New hackers

The information you need to get started with Code for Newark.

Civic Hacking 101

What is Github?

Github is a platform that is used by millions of developers all over the world to help share their projects and allow others to easily collaborate. On the Codefornewark team, we use Github for this exact purpose.

History and Difference between Git and Github

It is important to know that there are two distinct but cooperating tools used by devs called Git and Github. Git is the program used to track changes in a project whereas Github is the hosting platform that is used to make a project available to collaborators. This video dives deeper into the history of how these tools came about. While the whole video is informative and you are recommended to watch, you can skip ahead to 1:26 where the more pertinant information begins.

A Common Git/Github Workflow

This depicts a common way Git and Github are used in actual projects by developers. It walks you through different commands used by these tools. Look through these definitions as you watch the video below.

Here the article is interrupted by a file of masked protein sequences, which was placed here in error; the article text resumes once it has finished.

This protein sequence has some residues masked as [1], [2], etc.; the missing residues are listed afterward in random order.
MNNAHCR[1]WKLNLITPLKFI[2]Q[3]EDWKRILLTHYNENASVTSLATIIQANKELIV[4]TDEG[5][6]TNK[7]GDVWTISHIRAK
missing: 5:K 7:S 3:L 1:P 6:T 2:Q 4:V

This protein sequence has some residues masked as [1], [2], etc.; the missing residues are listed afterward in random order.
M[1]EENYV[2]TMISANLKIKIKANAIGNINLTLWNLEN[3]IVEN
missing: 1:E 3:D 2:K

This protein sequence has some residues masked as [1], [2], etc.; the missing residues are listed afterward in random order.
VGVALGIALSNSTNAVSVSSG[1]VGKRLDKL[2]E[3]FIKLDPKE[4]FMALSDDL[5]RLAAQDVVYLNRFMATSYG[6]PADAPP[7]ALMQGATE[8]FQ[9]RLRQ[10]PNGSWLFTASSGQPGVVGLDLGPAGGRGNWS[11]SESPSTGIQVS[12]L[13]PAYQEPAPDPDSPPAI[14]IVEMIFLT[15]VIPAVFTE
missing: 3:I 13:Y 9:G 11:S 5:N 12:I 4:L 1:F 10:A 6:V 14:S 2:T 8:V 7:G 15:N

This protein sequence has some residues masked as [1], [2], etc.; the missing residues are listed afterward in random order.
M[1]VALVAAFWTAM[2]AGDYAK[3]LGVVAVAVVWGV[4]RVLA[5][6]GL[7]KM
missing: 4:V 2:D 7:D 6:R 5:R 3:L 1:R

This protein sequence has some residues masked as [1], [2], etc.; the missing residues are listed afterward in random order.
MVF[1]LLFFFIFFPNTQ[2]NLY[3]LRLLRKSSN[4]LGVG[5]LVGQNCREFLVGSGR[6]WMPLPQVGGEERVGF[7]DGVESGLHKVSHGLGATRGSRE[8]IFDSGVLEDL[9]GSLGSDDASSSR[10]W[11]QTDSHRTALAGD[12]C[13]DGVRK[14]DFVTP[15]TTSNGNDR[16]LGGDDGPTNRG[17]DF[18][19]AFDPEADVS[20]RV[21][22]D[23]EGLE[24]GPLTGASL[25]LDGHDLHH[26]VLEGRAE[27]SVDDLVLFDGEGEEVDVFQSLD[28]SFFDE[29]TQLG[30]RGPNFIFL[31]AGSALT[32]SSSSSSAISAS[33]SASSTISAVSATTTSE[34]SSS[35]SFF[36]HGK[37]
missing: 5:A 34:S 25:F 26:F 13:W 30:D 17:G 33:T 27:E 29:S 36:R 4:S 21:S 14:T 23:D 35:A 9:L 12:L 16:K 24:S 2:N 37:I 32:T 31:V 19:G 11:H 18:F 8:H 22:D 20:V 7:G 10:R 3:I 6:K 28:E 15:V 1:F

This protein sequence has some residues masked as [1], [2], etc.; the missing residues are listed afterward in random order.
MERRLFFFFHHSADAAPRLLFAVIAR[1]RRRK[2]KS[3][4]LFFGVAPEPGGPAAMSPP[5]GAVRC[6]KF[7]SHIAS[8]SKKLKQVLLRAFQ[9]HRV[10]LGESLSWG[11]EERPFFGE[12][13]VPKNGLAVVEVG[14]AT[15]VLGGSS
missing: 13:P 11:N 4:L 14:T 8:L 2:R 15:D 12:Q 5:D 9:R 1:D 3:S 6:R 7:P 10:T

• Repository is the project that is being developed. These usually are made using one or more programming languages, is intended to complete a defined purpose, and usually uses a version control system such as Git to track its changes during development.
  • Commit is a snapshot of a project at a specific point in time which can always be revisited later on in a project’s development making it like an enhanced version of saving.
  • Branch is a different version of the repository that allows for potentially breaking changes to be developed safely with the original version still in tact with the intent that once these changes are safe they can be safely merged back into the original repository.
  • Pull brings changes in a different repository than the one currently being used. This merges those changes into the repository.
  • Pull Request is when you have made changes to a repository that is owned by someone else in your own local version and you are requesting that they incorporate those changes into their repository.